Better Business Bureau of Delaware Awards College Scholarships
One of the Better Business Bureau’s primary goals is to promote ethical business practices. One rewarding way of doing so is through the Delaware chapter’s scholarship program, which was introduced three years ago, says Shaila Kapur, incoming chair of the BBB of Delaware. “It’s a community-friendly way to meet our mission.”
Kapur, who also chairs the Education Foundation, says the committee that chooses the winners has always been impressed with the quality of applicants. “Almost all of the nominees have stellar grades, a long list of extracurricular activities, and terrific recommendations. What sets the winners apart is their ability to express themselves in their essays on the topic of business ethics,” she says.
Madeline Brooks, one of two winners in 2011, was nominated by Wilmington Trust (now M&T Bank). She is now a communications major at the University of Delaware and is looking toward a future in public relations.
“I really enjoy writing and I think I would enjoy working with people and representing a business in a positive light,” she says. Public relations specialists, she wrote in her scholarship essay, “should not merely serve as corporate mouthpieces to make companies appear reputable; rather, they are in a position to be a company’s conscience, holding it accountable for its actions.”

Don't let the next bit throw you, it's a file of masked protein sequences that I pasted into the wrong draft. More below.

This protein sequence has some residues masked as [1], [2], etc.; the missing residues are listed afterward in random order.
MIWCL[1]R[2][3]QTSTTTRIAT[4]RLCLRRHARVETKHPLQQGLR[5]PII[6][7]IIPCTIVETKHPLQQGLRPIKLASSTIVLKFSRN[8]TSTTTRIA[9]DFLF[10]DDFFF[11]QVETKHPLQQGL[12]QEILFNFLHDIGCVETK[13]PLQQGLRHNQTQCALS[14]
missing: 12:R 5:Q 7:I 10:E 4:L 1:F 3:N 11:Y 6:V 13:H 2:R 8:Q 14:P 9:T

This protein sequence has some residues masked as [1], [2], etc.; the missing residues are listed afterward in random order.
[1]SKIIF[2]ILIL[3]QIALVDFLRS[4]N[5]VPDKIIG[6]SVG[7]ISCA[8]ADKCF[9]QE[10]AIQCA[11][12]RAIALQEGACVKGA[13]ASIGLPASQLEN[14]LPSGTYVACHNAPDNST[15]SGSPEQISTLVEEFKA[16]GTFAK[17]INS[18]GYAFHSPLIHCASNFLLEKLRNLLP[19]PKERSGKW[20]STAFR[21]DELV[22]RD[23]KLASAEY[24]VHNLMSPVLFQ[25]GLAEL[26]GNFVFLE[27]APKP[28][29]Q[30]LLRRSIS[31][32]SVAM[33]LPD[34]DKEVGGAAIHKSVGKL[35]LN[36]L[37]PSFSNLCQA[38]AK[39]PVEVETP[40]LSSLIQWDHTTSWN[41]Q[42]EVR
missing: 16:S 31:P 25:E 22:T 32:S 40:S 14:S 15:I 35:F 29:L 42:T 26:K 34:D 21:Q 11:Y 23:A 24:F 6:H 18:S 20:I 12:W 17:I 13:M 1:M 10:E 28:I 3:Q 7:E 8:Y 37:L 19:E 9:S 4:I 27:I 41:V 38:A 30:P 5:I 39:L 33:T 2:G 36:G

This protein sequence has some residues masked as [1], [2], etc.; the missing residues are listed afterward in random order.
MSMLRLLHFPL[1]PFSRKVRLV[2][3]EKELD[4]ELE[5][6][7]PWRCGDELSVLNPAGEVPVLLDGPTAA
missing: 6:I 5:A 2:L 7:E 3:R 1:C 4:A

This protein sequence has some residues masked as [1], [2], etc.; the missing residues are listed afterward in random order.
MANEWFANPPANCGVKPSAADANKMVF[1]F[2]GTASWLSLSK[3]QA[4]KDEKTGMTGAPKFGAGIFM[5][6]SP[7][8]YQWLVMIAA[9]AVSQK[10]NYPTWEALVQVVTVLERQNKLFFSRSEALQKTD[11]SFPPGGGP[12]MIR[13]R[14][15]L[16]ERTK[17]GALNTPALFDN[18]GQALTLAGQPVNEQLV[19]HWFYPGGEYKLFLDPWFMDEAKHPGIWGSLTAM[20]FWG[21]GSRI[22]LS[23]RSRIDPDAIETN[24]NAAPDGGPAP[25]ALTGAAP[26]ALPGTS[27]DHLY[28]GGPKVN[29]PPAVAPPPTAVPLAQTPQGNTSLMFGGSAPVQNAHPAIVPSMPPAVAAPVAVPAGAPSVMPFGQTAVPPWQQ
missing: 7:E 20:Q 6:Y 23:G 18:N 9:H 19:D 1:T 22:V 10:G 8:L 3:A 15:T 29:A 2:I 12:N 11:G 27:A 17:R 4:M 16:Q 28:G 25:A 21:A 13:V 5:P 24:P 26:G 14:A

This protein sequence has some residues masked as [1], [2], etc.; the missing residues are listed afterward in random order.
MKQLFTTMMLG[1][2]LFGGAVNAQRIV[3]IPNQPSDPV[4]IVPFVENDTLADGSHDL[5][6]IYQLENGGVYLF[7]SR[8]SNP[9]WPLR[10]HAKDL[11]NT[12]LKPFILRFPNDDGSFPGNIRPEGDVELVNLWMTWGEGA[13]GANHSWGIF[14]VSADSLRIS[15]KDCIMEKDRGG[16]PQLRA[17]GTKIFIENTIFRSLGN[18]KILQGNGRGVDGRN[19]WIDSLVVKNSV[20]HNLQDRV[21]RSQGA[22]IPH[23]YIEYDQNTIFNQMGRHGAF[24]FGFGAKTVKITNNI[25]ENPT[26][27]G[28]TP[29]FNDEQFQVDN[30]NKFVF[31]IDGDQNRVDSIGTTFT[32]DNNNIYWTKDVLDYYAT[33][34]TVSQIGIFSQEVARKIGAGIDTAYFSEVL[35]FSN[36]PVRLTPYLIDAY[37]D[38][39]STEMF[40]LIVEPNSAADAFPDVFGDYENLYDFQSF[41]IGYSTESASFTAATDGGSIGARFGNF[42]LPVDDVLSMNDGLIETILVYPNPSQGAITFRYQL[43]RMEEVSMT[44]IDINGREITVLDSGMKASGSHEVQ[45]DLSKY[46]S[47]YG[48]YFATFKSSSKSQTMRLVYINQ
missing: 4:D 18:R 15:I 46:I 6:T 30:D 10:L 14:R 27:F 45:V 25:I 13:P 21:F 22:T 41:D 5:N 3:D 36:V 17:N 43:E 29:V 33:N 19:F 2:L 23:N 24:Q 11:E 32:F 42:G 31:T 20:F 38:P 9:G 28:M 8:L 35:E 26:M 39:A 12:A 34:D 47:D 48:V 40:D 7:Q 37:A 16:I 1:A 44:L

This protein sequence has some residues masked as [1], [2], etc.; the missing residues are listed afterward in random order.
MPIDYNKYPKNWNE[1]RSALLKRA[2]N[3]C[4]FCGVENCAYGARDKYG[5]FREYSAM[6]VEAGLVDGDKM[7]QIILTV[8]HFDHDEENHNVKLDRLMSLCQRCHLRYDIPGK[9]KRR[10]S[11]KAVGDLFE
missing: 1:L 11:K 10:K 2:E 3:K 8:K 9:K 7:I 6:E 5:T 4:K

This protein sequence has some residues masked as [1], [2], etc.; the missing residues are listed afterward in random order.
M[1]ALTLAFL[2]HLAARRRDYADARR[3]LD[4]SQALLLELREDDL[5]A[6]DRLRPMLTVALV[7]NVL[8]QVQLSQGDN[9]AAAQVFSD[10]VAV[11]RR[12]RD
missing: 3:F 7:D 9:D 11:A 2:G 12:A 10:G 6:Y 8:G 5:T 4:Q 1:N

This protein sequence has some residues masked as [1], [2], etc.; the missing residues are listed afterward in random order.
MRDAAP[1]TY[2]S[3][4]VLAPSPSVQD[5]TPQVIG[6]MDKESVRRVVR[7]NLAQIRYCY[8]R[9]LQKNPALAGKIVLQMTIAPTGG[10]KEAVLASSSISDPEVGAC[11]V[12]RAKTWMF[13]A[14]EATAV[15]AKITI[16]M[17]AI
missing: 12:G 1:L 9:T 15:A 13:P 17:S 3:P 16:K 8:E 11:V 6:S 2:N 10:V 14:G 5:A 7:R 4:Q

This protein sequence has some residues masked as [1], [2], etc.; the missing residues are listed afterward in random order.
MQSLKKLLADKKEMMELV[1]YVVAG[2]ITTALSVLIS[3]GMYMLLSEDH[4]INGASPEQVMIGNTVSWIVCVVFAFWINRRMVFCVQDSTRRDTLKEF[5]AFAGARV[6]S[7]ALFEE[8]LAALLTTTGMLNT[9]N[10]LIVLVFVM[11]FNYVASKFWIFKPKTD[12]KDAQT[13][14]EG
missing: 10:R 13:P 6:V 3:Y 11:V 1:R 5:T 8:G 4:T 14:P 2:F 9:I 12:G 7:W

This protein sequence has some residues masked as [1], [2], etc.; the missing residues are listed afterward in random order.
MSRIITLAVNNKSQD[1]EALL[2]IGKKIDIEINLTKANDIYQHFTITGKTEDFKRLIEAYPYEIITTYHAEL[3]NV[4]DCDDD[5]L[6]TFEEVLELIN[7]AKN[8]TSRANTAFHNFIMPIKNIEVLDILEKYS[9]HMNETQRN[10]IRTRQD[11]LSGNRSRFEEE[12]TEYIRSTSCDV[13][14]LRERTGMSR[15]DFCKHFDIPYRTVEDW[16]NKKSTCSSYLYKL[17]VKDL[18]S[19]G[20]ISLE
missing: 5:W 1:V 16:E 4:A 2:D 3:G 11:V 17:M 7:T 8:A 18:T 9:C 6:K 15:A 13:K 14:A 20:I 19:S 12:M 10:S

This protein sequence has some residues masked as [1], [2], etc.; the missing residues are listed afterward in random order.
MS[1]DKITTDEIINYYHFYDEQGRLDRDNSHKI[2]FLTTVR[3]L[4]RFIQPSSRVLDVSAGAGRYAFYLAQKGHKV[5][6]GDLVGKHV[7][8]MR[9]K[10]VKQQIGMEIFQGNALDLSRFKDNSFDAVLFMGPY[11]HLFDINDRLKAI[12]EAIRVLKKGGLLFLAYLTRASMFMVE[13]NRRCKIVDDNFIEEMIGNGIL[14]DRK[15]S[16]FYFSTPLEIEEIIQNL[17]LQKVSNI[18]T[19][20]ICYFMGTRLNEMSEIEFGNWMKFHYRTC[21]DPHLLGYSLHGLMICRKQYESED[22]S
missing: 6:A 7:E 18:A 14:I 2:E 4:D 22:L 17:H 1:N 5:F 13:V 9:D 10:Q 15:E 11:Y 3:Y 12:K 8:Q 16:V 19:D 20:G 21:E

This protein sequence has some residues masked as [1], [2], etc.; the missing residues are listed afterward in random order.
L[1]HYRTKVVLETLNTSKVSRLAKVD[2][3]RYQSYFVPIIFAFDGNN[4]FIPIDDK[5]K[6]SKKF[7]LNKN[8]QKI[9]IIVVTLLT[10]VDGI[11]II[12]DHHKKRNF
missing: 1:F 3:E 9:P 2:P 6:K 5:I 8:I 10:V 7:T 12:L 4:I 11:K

Brooks and the other scholarship winner, Riley Foster, already demonstrate some of the skills necessary for a career relating to the public, says Kapur. “We were all impressed at last year’s scholarship presentation with the poise that Madeline and Riley showed and with their ability to speak with ease to a room full of more than 200 businesspeople.”
Foster, who was nominated by Frank Devonshire General Contractors & Roofing Inc., has begun pre-physician assistant studies at Marywood University. He discovered his interest in medicine when he took an anatomy class his sophomore year of high school. “I enjoyed figuring out problems in the human body,” he says.
In high school, the honor student “focused a lot on grades,” as well as boxing and community service. He volunteered at St. Anne’s Episcopal Church in Middletown as a camp counselor during the summer and at Children & Families First.
For both students, the scholarship has taken some pressure off paying for college. The award money covered Brooks’ first-year living expenses, and both students are using the scholarship to pay for notoriously expensive college textbooks.
Foster says the scholarship, along with his participation in ROTC, made college accessible to him.
The BBB scholarship is open to Delaware residents in the current year’s graduating class. They must be nominated by a BBB accredited business. Applicants must complete an application form, write an essay of 500 words or less, and submit a current transcript and recommendations. There is no cost to apply, and the scholarship is not based on financial need.
Winners, selected by a committee, receive a $2,500 scholarship. The 2012 scholarship award winners were announced at the annual dinner in March.